U.S. demand for lumber will drop 14.4% in 2009 from last year to total just 35 billion board feet, the lowest consumption rate since 1982, the Western Wood Products Association (WWPA) forecasts.
WWPA based its new forecast, issued Jan. 6, in part on the expectation that housing starts will total just 803,000 units in 2009, the lowest level since World War II. Traditionally, home building consumes as much as 45% of the lumber used each year, WWPA says. For 2009, it believes a total of 9.5 billion board fees lumber will be used in residential construction.
"Western [U.S.] mills are experiencing the largest downturn in lumber demand ever recorded," WWPA said. In that region, production has slid from 19.3 billion board feet in 2005 to 13.4 billion board feet in 2008 to an expected 11.8 billion board feet this year. "Southern mills will follow the same trend, with production dropping 17% for 2008 and slipping another 13% to 12 billion board feet in 2009," the Portland, Ore.-based association predicts. As for Canada, imports from that nation have declined by some 10 billion board feet to roughly 11.9 billion board feet in 2008. Another decline, to just over 10 billion board feet, is expected for this year.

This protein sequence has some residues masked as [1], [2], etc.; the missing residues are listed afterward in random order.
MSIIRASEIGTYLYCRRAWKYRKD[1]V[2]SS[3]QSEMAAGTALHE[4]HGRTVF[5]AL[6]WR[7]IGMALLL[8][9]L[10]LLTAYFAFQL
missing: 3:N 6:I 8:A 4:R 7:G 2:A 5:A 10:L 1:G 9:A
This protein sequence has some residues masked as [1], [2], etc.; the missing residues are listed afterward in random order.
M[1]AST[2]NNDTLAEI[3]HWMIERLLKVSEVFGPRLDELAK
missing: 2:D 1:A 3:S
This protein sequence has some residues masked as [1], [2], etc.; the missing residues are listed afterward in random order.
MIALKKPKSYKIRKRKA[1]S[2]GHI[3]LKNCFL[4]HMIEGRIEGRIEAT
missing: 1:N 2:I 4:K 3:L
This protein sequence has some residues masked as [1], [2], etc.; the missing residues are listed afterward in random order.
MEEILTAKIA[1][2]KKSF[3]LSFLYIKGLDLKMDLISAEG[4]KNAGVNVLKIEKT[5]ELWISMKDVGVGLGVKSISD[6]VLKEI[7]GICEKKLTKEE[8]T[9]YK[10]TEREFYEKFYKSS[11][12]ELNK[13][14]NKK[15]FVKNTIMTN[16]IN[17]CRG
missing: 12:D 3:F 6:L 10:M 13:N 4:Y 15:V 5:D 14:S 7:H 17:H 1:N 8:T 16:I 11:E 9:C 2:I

"The downward trend is forecast to continue through 2009 before beginning recovery in 2010," WWPA said, as housing starts finally start rising and both the repair/remodeling and commercial construction markets begin to see increases.